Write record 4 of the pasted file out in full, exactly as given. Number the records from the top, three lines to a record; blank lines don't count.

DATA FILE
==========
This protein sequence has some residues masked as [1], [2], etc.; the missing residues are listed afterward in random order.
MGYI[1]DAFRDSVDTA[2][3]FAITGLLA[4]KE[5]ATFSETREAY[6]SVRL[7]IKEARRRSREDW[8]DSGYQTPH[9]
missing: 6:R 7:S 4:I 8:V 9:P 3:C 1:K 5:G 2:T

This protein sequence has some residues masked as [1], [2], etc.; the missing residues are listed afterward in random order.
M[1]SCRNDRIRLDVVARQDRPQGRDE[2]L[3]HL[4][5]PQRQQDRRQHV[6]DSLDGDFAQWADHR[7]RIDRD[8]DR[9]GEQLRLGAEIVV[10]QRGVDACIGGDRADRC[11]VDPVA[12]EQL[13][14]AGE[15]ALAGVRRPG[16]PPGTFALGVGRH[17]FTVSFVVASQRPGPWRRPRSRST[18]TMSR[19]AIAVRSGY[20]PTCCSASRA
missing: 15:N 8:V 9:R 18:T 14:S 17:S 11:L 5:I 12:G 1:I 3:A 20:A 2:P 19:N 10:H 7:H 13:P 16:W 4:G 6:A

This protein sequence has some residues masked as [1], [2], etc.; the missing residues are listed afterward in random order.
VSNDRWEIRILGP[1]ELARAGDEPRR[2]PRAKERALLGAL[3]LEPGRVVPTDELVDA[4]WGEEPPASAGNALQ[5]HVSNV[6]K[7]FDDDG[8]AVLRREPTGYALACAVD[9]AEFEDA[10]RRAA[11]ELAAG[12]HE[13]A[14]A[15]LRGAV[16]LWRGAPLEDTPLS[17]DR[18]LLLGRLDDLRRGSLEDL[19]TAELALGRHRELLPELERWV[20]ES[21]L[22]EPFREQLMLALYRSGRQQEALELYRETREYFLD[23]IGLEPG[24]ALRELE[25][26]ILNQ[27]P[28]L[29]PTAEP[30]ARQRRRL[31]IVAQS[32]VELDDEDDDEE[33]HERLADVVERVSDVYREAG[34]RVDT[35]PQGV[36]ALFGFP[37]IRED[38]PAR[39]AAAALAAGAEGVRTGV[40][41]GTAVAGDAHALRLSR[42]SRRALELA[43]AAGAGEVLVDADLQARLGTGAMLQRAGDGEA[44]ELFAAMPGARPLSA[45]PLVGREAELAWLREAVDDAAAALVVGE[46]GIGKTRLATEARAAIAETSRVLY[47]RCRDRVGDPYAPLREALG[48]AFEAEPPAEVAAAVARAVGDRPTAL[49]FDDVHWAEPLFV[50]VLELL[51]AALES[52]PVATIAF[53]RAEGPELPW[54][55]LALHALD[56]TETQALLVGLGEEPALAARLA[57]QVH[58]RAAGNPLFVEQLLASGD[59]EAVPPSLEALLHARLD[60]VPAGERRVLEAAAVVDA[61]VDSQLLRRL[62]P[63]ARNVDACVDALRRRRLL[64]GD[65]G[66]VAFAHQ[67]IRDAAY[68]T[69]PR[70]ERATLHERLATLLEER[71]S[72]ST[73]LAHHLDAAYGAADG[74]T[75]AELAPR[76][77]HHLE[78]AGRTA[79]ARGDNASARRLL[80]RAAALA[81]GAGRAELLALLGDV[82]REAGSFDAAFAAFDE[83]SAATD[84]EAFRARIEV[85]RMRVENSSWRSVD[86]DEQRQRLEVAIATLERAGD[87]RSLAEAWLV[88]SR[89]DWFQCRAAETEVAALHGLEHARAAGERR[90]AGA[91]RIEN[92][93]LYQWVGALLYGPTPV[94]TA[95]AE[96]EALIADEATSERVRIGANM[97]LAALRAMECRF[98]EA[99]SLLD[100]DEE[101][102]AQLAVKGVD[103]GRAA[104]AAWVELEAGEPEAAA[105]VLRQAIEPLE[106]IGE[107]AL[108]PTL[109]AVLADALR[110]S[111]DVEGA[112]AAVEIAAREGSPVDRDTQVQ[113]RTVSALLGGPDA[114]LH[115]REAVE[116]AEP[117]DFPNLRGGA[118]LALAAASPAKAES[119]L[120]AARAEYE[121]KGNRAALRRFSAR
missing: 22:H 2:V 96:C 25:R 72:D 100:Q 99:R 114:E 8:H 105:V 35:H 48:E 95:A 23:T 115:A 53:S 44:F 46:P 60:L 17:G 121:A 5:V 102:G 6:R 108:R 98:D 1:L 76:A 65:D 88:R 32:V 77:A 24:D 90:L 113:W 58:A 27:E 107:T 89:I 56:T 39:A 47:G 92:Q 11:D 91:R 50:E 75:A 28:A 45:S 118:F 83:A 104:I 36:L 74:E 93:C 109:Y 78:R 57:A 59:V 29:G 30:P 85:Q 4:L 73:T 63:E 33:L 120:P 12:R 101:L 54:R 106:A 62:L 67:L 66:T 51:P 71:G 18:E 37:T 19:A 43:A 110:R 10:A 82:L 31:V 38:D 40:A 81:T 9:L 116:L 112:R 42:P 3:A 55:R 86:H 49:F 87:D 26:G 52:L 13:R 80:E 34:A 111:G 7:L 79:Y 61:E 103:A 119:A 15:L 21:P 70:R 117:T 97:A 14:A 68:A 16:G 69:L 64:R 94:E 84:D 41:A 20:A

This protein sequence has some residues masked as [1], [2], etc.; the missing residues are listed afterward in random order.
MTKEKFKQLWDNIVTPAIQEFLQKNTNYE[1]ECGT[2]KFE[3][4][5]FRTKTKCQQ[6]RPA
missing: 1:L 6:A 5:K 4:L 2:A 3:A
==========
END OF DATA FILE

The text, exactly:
This protein sequence has some residues masked as [1], [2], etc.; the missing residues are listed afterward in random order.
MTKEKFKQLWDNIVTPAIQEFLQKNTNYE[1]ECGT[2]KFE[3][4][5]FRTKTKCQQ[6]RPA
missing: 1:L 6:A 5:K 4:L 2:A 3:A